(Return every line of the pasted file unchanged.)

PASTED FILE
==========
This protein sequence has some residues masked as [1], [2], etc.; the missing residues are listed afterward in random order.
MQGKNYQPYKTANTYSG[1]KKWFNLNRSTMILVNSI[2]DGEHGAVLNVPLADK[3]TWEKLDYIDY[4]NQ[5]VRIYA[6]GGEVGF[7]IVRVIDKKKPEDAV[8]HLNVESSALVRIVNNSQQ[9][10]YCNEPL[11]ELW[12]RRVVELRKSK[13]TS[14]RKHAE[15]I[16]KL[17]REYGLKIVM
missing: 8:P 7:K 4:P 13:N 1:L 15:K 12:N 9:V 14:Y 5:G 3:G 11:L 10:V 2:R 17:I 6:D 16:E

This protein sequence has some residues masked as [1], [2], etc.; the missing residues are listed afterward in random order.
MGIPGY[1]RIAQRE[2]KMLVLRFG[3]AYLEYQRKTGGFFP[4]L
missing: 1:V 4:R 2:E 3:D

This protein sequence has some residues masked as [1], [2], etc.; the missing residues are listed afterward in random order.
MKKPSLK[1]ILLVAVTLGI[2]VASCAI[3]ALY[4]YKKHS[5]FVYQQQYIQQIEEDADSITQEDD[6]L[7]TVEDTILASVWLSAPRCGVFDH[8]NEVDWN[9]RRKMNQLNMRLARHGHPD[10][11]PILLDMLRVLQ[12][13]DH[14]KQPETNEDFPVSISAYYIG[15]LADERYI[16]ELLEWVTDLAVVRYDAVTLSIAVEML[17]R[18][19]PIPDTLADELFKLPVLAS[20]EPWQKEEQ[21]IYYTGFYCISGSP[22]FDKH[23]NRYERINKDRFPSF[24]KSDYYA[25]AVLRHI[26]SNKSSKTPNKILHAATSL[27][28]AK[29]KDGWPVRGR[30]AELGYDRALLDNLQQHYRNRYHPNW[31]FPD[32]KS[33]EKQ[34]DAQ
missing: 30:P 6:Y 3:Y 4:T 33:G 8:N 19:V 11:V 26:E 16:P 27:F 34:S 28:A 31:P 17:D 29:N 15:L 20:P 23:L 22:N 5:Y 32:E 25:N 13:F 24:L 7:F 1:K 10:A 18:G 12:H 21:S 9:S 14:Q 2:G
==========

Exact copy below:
This protein sequence has some residues masked as [1], [2], etc.; the missing residues are listed afterward in random order.
MQGKNYQPYKTANTYSG[1]KKWFNLNRSTMILVNSI[2]DGEHGAVLNVPLADK[3]TWEKLDYIDY[4]NQ[5]VRIYA[6]GGEVGF[7]IVRVIDKKKPEDAV[8]HLNVESSALVRIVNNSQQ[9][10]YCNEPL[11]ELW[12]RRVVELRKSK[13]TS[14]RKHAE[15]I[16]KL[17]REYGLKIVM
missing: 8:P 7:K 4:P 13:N 1:L 15:K 12:N 9:V 14:Y 5:G 3:G 11:L 10:V 2:R 17:I 6:D 16:E

This protein sequence has some residues masked as [1], [2], etc.; the missing residues are listed afterward in random order.
MGIPGY[1]RIAQRE[2]KMLVLRFG[3]AYLEYQRKTGGFFP[4]L
missing: 1:V 4:R 2:E 3:D

This protein sequence has some residues masked as [1], [2], etc.; the missing residues are listed afterward in random order.
MKKPSLK[1]ILLVAVTLGI[2]VASCAI[3]ALY[4]YKKHS[5]FVYQQQYIQQIEEDADSITQEDD[6]L[7]TVEDTILASVWLSAPRCGVFDH[8]NEVDWN[9]RRKMNQLNMRLARHGHPD[10][11]PILLDMLRVLQ[12][13]DH[14]KQPETNEDFPVSISAYYIG[15]LADERYI[16]ELLEWVTDLAVVRYDAVTLSIAVEML[17]R[18][19]PIPDTLADELFKLPVLAS[20]EPWQKEEQ[21]IYYTGFYCISGSP[22]FDKH[23]NRYERINKDRFPSF[24]KSDYYA[25]AVLRHI[26]SNKSSKTPNKILHAATSL[27][28]AK[29]KDGWPVRGR[30]AELGYDRALLDNLQQHYRNRYHPNW[31]FPD[32]KS[33]EKQ[34]DAQ
missing: 30:P 6:Y 3:Y 4:T 33:G 8:N 19:V 11:V 26:E 16:P 27:F 34:S 28:A 31:P 17:D 29:N 15:L 20:P 23:L 22:N 5:Y 32:E 25:N 13:F 24:L 7:F 1:K 10:A 18:G 12:H 21:S 9:S 14:Q 2:G